After completion of the loading dock, planning will begin on a vast underground gallery, also designed by Gehry.  Tons of dirt and rock will be excavated under the steps of the museum, creating cavernous spaces to showcase oversized contemporary works and Asian art as well as rotating exhibitions.  The project will add 80,000 square feet of gallery space to the museum.  Gehry acknowledged that the loading dock is utilitarian by necessity, but said the public won't be disappointed when the final phase that includes the gallery is complete.  The work marks the second phase of the museum's $500 million, 10-year master plan.

"When it's done, people coming to this museum will have an experience that's as big as Bilbao," Gehry told the Associated Press.  "It wont be apparent from the outside, but it will knock their socks off inside."

Mixed-Use Educational and Housing Facility in North Philadelphia

Philadelphia design firm WRT is designing a new mixed-use educational and residential facility in North Philadelphia for the organization Brighter Hope, a partnership of the Goldenberg Group and Bright Hope Baptist Church.  The project calls for the renovation of the former John Wanamaker Middle School for new Temple student housing and renovation of an existing gym and auditorium into a "green technologies center" and a charter school.

"The lively public realm and mix of users envisioned for this project take full advantage of its fortunate location between Temple University and the neighborhood, and between multiple regional rail lines and the Broad Street subway.  Creating a vibrant transit-oriented development at this significant town & gown location," said Antonio Fiol-Silva, a principal at WRT involved in the projects design.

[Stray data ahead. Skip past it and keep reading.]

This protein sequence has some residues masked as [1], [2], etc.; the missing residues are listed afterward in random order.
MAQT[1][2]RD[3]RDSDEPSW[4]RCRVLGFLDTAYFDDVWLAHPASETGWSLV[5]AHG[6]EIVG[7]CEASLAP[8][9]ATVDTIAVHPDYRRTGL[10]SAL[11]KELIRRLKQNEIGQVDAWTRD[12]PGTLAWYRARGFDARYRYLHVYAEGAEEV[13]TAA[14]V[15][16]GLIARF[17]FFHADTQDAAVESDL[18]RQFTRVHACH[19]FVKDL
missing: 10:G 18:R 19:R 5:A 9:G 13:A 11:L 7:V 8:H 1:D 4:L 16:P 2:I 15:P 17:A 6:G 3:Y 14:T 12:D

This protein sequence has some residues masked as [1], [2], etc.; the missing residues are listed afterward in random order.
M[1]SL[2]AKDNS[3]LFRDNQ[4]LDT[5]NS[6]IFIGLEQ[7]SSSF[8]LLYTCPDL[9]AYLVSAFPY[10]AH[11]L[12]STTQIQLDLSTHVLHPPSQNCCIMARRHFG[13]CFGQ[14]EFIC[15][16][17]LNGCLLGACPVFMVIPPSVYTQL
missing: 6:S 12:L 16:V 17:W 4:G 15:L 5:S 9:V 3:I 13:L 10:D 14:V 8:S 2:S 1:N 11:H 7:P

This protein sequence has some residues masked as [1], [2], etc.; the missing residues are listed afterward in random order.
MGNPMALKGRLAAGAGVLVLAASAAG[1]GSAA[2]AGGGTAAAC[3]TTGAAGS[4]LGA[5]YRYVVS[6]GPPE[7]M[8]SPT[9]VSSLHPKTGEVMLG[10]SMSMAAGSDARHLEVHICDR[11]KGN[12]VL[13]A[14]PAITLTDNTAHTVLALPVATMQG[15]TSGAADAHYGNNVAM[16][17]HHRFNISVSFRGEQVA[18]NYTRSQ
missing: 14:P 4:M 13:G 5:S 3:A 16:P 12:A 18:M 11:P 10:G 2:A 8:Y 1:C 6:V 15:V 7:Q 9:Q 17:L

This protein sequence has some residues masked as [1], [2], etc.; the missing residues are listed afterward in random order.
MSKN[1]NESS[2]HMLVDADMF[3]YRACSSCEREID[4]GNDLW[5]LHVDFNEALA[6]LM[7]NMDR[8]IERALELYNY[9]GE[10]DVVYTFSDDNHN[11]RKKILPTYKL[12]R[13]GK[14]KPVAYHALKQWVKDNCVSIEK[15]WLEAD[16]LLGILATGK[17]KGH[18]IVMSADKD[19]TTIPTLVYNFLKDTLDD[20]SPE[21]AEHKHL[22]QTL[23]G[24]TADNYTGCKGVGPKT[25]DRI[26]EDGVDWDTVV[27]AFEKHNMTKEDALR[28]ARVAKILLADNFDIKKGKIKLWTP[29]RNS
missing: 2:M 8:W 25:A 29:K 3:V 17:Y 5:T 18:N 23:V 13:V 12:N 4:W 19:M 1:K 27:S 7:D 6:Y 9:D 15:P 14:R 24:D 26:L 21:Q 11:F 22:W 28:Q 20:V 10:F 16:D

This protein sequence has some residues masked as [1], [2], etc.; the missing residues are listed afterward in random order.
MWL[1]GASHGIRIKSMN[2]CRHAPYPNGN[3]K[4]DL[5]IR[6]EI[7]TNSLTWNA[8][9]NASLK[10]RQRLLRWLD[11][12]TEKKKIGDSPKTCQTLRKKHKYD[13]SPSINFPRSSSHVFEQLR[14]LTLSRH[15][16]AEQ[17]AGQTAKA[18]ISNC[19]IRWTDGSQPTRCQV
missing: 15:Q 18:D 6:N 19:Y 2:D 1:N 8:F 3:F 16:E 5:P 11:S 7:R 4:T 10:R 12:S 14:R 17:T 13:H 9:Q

The 4.5 acre site at 11th Street and Cecil B. Moore Avenue will contain housing for 2500 student residents.  Phase I of WRT's master plan calls for renovating the existing school for 600 beds in 180 units, as well as a new Green Construction Training Center and an Arts & Education Forum.  The project targets LEED Silver, maximizing the structures potential for adaptive re-use, and incorporating recycled content materials, energy efficient HVAC systems, and progressive storm water strategies.  Future phases include two new high-rise student residential structures, retail, a large open courtyard, and a structured parking facility.


Integrative Elementary School In Denmark

Danish architects BIG present an interesting take on sustainable design and building with nature.  Located in the Denmark city of Asminderod, the sloping roofs of the Vilhelmsro Elementary School blend with the sloping hillside to create one continuous experience both inside and out.  The sloping landscape bands allow sunlight to stream through all classrooms as well as providing several energy saving features such as storm water storage, and natural cooling techniques.